The frame members comprise elongate metal extrusions that have a generally "Z" shaped cross-section, wherein one open portion of the "Z" faces into the interior of the building panel. Outwardly extending flanges or lips are provided on the extrusion to bear against, and positively position the panel "skins"; and, further, to form a protective edge around the entire panel.
The metal frame members are sufficiently rigid and strong to minimize, or eliminate the necessity for jigging during assembly or lamination of the panel. In addition, the "Z" section is sufficiently flexible to compensate for variations between core thickness and frame width during the lamination process. The frame extrusion is made with a small oversize face to face dimension which is equal to the maximum expected accumulated variation of the panel components thickness. Under lamination pressures the "Z" frame will flex or deflect to an extent necessary to effect a close bonding of all panel components, regardless of irregularities in the various components. Thus excellent lamination bonds are achieved.
The panels of the invention are attached utilizing a connector that mates with the "Z" section frame members. The connector comprises an elongate metal extrusion having an open, generally triangular, cross-section that is dimensioned to fit tightly by wedging action into an open end of the "Z" frame as will be hereinafter described. The connector is shaped such that a snug connection is achieved in a number of alternate orientations.
The frame and connector system is self-aligning and self-guiding and achieves a stiff, weather tight connection which is resistant to damage and provides positive positioning of adjacent panels. The joint further resists panel movement in all directions across the joint.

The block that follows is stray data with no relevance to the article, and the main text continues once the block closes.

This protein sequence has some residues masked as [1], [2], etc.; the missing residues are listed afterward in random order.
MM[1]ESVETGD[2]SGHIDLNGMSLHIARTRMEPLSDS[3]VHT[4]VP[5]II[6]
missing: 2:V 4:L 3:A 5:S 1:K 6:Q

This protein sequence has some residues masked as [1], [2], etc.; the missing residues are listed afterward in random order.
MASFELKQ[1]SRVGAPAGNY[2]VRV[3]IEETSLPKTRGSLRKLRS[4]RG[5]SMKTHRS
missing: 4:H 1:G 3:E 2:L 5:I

It is therefore an object of the invention to provide frame members for laminated building panels.
It is another object of the invention to provide connectors for joining building panels.
Another object of the invention is to provide frame members for building panels that protect the panel edges from crushing.
Another object of the invention is to provide frame members for building panels that flex under pressure to adjust for irregular dimensions in core members.
It is yet another object of the invention to provide for the mating of large building panels with self-aligning, self-guiding, and vermin proof joints.
It is still another object of the invention to provide "Z" shaped frame members for building panels.
It is still another object of the invention to provide building panel connectors that mate with "Z" shaped frame members.
Other objects and advantages of the invention will become apparent from a review of the following description, the appended claims, and the drawing.
The drawing comprises the following figures:
FIG. 1 is a cut-away perspective view of a portion of a building panel.
FIG. 2 is a perspective view of a section of a "Z" shaped extrusion that comprises the frame members of the invention.
FIG. 3 is a perspective view of a section of the connector extrusion of the invention.
FIGS. 4, 5, 6 and 7 are cross-sectional views indicating various configurations wherein the connector mates with the frame member.
FIGS. 8, 9, 10, and 11 are cross-sectional views indicating various joints between building panels utilizing the frame and connector structures of the invention.
FIG. 12 is a partial perspective view of a connector affixed to the edge of a panel.